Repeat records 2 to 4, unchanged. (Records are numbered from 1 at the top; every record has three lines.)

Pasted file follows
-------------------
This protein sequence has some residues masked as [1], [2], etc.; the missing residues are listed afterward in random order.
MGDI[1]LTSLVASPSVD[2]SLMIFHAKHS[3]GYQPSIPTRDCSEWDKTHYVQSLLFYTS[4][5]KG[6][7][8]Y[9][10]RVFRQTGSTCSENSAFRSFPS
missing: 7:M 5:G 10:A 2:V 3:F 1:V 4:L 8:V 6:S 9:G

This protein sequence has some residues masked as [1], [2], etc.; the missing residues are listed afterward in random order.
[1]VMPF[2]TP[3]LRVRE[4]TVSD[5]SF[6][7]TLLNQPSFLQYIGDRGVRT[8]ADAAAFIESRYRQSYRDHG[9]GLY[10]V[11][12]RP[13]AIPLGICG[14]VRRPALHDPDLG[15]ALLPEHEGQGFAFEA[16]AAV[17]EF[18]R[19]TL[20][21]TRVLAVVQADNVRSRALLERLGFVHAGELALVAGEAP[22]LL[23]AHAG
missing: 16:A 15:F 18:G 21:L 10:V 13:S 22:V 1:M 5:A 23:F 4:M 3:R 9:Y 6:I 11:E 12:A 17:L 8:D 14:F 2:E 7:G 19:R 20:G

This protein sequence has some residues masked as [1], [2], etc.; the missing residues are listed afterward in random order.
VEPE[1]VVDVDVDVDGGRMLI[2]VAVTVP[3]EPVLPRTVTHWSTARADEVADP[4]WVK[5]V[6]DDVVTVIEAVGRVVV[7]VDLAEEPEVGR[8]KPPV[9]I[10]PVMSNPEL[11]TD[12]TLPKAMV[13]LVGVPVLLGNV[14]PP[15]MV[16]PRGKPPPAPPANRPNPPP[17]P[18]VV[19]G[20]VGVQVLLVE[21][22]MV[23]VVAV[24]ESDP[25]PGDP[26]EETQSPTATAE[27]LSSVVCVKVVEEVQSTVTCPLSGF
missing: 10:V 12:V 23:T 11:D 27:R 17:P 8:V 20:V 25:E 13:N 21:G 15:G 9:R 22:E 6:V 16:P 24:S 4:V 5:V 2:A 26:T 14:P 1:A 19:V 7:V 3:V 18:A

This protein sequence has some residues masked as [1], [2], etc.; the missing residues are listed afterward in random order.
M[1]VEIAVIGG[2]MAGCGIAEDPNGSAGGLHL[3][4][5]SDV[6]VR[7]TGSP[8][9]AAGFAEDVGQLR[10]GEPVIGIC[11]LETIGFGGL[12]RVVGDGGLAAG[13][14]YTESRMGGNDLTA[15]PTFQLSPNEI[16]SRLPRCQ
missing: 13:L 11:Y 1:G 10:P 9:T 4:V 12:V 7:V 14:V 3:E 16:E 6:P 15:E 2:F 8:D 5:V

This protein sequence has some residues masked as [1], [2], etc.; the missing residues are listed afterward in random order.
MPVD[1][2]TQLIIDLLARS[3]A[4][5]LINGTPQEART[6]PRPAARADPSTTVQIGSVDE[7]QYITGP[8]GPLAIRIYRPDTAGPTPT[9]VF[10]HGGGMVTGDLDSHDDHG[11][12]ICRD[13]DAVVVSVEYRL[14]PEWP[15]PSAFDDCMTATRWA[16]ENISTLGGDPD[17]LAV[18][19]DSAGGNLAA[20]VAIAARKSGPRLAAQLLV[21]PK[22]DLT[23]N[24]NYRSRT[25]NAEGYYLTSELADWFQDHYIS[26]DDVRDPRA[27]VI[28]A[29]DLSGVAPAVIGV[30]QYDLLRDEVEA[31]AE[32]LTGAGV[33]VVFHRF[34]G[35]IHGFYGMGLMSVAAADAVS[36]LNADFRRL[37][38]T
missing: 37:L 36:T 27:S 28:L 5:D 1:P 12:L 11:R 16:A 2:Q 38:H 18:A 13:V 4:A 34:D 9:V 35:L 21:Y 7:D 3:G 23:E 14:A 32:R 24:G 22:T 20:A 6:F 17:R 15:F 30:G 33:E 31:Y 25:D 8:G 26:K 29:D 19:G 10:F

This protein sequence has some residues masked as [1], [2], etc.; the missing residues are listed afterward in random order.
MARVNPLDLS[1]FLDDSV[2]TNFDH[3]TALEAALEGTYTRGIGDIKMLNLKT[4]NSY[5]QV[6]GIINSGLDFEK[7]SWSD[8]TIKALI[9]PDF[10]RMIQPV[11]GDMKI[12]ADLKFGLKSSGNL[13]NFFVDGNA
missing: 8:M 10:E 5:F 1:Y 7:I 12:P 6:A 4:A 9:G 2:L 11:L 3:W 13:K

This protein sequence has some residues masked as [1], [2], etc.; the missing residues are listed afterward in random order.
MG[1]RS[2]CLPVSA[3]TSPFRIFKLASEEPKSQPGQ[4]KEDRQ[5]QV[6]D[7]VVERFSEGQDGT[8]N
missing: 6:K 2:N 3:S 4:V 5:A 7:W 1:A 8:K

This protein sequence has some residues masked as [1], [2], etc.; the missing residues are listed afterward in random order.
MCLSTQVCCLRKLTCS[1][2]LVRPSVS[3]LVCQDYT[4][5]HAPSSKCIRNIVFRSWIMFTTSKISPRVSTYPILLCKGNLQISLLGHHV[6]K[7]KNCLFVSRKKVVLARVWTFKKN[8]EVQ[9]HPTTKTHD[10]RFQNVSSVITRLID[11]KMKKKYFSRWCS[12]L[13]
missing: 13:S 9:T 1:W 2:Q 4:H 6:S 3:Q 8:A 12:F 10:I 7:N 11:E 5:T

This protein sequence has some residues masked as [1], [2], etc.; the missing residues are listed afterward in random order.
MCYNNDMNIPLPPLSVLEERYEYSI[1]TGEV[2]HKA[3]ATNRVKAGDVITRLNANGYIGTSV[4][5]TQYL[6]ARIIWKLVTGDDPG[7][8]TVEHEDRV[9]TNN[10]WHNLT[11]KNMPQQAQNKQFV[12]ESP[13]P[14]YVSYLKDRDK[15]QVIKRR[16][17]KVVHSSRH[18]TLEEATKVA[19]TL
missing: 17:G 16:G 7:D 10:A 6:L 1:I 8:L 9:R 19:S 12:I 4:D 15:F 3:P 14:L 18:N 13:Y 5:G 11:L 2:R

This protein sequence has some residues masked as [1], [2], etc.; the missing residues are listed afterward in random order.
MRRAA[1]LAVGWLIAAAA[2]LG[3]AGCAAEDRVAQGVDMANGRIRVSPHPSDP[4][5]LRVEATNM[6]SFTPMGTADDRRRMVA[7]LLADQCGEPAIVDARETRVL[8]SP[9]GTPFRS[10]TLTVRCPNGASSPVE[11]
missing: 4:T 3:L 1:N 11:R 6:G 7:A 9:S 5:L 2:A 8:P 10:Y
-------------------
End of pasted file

This protein sequence has some residues masked as [1], [2], etc.; the missing residues are listed afterward in random order.
[1]VMPF[2]TP[3]LRVRE[4]TVSD[5]SF[6][7]TLLNQPSFLQYIGDRGVRT[8]ADAAAFIESRYRQSYRDHG[9]GLY[10]V[11][12]RP[13]AIPLGICG[14]VRRPALHDPDLG[15]ALLPEHEGQGFAFEA[16]AAV[17]EF[18]R[19]TL[20][21]TRVLAVVQADNVRSRALLERLGFVHAGELALVAGEAP[22]LL[23]AHAG
missing: 16:A 15:F 18:G 21:L 10:V 13:S 22:V 1:M 5:A 23:F 4:M 3:R 9:Y 6:I 11:E 12:A 17:L 8:D 14:F 2:E 7:G 19:R 20:G

This protein sequence has some residues masked as [1], [2], etc.; the missing residues are listed afterward in random order.
VEPE[1]VVDVDVDVDGGRMLI[2]VAVTVP[3]EPVLPRTVTHWSTARADEVADP[4]WVK[5]V[6]DDVVTVIEAVGRVVV[7]VDLAEEPEVGR[8]KPPV[9]I[10]PVMSNPEL[11]TD[12]TLPKAMV[13]LVGVPVLLGNV[14]PP[15]MV[16]PRGKPPPAPPANRPNPPP[17]P[18]VV[19]G[20]VGVQVLLVE[21][22]MV[23]VVAV[24]ESDP[25]PGDP[26]EETQSPTATAE[27]LSSVVCVKVVEEVQSTVTCPLSGF
missing: 10:V 12:V 23:T 11:D 27:R 17:P 8:V 20:V 25:E 13:N 21:G 15:G 9:R 22:E 6:V 16:P 24:S 4:V 5:V 2:A 26:T 14:P 1:A 19:V 7:V 3:V 18:A

This protein sequence has some residues masked as [1], [2], etc.; the missing residues are listed afterward in random order.
M[1]VEIAVIGG[2]MAGCGIAEDPNGSAGGLHL[3][4][5]SDV[6]VR[7]TGSP[8][9]AAGFAEDVGQLR[10]GEPVIGIC[11]LETIGFGGL[12]RVVGDGGLAAG[13][14]YTESRMGGNDLTA[15]PTFQLSPNEI[16]SRLPRCQ
missing: 13:L 11:Y 1:G 10:P 9:T 4:V 12:V 7:V 14:V 3:E 16:E 6:P 15:E 2:F 8:D 5:V